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SEC football coaches continue to be the highest-paid in the sport

Brett Hudson
The Tuscaloosa News

When Nick Saban touched down in Tuscaloosa on Jan. 4, 2007, he did so with an eight-year, $32 million contract in hand, thus set to average earning $4 million a year for nearly a decade. In doing so, he was resetting the standard of coach compensation in college football.

In Saban’s 14th year at Alabama, 10 of the SEC’s 14 coaches are scheduled to make at least that much. Two of those 10 are making that on their first day on the job, but do so without the prior SEC head-coaching experience that Saban had.

The SEC maintains its position as the most lucrative conference for coaches, as revealed in USA TODAY’s database for coach compensation, updated with 2020 figures on Wednesday. The top two and five of the top seven head coaches in salary are all from the SEC.

Saban tops the list at $9.1 million, with LSU’s Ed Orgeron second at $8,687,500. Texas A&M’s Jimbo Fisher ($7.5 million), Auburn’s Gus Malzahn ($6.9 million) and Georgia’s Kirby Smart ($6,803,600) are fifth, sixth and seventh in the country, respectively, all of them behind Clemson’s Dabo Swinney in third and Michigan’s Jim Harbaugh in fourth.

LSU coach Ed Orgeron, left, and Alabama coach Nick Saban shake hands prior to their teams' game in 2017.

Dan Mullen’s salary of $6.07 million at Florida makes him one of just 11 coaches to make at least $6 million this year; of those 11, six are SEC coaches.

Mike Leach and Eli Drinkwitz, the new coaches at Mississippi State and Missouri, respectively, are both scheduled to make more than $4 million this year in their first season as SEC head coaches. Leach is making $5 million and Drinkwitz is making $4,025,000 after a $100,000 pay cut due to COVID-19. Both are making more than they would have been paid by their previous employers, where Leach was making $3.75 million at Washington State and Drinkwitz was making $750,000 at Appalachian State.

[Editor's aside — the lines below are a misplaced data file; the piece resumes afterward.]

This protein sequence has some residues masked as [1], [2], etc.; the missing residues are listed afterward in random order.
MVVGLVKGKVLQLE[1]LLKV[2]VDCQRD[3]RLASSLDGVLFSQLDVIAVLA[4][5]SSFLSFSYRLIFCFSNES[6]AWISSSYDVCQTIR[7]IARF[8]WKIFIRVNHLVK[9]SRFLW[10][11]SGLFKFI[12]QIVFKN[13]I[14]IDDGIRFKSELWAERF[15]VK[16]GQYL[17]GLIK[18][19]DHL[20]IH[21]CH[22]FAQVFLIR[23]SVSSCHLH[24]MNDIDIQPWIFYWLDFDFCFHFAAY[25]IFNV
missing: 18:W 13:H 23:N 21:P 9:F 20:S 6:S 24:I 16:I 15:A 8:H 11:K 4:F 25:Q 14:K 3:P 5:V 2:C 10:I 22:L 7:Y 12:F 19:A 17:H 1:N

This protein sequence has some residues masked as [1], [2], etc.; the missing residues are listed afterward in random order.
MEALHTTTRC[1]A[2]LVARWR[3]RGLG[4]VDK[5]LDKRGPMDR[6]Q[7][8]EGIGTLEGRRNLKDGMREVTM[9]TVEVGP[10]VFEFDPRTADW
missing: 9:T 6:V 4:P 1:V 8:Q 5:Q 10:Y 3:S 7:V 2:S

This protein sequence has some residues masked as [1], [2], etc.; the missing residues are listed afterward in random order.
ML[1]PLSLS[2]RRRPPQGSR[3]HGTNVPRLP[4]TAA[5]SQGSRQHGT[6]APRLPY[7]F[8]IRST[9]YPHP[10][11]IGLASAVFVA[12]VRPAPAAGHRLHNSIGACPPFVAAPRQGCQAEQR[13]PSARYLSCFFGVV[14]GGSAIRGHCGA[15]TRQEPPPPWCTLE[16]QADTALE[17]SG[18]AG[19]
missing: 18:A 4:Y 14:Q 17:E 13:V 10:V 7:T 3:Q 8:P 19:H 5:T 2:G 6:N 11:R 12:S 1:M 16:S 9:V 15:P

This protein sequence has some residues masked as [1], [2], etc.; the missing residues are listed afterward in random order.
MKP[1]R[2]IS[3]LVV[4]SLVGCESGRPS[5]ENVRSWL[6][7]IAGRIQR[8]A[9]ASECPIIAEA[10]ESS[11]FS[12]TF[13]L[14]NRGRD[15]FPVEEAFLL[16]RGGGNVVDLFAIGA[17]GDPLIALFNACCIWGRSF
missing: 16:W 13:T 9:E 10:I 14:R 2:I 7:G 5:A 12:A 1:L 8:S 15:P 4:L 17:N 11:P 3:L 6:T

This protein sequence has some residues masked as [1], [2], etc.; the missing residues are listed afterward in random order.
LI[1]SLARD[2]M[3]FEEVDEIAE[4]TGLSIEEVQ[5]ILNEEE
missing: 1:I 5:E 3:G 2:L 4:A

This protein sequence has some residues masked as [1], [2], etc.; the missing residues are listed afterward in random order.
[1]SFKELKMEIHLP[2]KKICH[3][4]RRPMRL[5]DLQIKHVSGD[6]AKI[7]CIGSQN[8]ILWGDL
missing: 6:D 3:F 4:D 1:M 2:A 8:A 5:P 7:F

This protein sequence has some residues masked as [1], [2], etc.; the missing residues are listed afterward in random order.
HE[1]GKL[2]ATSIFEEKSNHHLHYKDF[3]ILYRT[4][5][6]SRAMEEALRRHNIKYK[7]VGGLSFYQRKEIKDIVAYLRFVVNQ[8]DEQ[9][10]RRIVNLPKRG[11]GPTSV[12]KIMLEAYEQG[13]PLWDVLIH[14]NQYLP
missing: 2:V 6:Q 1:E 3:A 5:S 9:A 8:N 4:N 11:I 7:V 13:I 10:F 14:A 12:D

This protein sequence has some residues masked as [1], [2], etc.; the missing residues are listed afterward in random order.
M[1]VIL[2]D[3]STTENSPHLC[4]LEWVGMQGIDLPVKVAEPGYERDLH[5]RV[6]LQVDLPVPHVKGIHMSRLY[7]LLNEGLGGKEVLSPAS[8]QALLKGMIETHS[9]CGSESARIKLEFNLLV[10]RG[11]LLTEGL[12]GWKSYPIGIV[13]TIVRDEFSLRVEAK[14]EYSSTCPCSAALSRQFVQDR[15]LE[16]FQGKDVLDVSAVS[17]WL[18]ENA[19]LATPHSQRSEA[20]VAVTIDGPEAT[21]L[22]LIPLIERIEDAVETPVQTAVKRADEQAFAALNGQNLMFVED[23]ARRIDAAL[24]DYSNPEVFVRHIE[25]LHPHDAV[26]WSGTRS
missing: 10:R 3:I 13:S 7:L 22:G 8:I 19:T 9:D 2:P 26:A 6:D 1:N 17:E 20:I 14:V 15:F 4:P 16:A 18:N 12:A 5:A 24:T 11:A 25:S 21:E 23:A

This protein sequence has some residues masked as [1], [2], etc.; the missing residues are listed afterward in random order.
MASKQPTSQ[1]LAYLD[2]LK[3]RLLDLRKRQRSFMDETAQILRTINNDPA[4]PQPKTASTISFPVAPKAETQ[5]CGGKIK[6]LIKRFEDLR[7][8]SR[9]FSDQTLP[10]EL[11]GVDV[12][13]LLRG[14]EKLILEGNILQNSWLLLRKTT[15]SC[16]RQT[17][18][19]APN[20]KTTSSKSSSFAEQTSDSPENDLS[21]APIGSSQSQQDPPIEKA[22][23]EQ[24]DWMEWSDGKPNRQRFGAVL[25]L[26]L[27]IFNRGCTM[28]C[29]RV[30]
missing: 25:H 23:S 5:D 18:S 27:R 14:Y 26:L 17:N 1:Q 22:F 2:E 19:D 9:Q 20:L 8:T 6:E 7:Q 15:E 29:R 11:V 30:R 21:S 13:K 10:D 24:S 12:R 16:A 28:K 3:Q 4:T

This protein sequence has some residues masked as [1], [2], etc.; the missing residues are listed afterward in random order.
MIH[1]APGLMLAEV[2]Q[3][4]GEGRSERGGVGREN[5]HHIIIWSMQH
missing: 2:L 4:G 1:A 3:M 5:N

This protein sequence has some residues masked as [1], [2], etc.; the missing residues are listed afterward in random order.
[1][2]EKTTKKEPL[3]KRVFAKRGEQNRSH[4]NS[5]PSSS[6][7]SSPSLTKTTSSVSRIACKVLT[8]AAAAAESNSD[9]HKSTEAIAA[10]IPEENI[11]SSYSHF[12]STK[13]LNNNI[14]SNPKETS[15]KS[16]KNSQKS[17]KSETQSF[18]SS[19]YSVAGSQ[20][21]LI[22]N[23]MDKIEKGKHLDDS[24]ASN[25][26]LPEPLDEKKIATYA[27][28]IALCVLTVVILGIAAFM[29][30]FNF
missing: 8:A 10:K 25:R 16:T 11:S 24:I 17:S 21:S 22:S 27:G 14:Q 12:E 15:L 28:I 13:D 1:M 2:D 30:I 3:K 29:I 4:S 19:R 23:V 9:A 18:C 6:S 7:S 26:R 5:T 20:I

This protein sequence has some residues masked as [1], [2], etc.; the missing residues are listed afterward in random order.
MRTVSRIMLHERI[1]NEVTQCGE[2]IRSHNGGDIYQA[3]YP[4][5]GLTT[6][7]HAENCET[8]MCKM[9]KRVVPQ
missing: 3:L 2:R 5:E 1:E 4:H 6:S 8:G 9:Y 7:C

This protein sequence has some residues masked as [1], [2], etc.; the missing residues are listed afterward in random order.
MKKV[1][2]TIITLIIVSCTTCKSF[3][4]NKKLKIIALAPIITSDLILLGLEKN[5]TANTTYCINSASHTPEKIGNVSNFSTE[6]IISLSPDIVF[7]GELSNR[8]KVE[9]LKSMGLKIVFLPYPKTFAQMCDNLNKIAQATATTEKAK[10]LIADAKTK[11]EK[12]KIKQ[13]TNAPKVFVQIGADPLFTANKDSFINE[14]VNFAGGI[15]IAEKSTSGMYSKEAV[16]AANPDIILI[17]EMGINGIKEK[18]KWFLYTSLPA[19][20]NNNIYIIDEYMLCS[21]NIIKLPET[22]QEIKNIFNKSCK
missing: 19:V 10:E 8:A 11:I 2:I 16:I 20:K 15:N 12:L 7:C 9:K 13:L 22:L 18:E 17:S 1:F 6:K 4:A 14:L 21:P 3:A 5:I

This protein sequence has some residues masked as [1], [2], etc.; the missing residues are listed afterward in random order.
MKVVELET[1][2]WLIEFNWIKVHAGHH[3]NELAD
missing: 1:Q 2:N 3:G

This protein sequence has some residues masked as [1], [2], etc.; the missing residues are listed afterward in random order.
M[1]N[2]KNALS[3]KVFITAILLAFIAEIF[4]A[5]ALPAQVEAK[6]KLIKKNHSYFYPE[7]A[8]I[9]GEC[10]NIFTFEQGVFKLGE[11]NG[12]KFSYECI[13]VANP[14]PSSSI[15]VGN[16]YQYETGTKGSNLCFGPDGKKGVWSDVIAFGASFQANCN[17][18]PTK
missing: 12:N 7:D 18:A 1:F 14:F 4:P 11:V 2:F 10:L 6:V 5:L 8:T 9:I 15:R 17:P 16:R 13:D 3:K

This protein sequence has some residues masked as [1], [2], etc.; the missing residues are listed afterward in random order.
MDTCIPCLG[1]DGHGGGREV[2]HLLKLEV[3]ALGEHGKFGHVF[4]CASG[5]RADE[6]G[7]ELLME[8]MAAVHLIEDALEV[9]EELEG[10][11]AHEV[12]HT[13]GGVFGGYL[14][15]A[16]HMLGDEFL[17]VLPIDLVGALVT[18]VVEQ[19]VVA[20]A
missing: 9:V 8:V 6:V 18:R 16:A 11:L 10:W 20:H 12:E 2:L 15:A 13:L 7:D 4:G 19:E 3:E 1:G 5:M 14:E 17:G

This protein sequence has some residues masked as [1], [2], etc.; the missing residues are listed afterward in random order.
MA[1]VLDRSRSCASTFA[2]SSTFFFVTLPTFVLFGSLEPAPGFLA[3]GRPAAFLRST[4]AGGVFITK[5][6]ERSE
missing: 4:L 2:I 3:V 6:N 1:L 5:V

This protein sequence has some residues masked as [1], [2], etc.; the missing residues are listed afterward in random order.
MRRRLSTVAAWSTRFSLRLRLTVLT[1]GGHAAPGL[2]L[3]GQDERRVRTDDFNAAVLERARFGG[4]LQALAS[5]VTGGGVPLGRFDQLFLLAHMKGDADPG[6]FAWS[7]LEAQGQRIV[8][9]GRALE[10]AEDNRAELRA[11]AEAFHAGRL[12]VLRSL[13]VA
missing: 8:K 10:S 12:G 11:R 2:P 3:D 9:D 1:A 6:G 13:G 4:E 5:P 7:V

Drinkwitz is also making more than Tennessee’s Jeremy Pruitt, who will make $3.846 million in his third season leading the Volunteers.

Ole Miss coach Lane Kiffin is just below Drinkwitz for third among new coaches in the league at $3.9 million, but would be above Drinkwitz if not for his $135,750 pay cut.

Eight SEC coaches will make more this year than the Pac 12’s highest-paid coach: Saban, Orgeron, Fisher, Smart, Malzahn, Mullen, Kentucky’s Mark Stoops and Leach all will make more this year than Utah’s Kyle Whittingham at $5 million. Five coaches (Saban, Orgeron, Fisher, Smart and Malzahn) will make more than the Big 12 leader: Oklahoma’s Lincoln Riley at $6,507,143, after taking over $300,417 in pay cuts.

Arkansas coach Sam Pittman’s opening salary of $3 million — cut from $3.1 million due to COVID-19 — is below coaches with shaky head-coaching records such as Karl Dorrell (Colorado) and Kevin Sumlin (Arizona), but ahead of more proven head coaches including Mario Cristobal (Oregon) and Chris Klieman (Kansas State).

Reach Brett Hudson at 205-722-0196 or bhudson@tuscaloosanews.com or via Twitter, @Brett_Hudson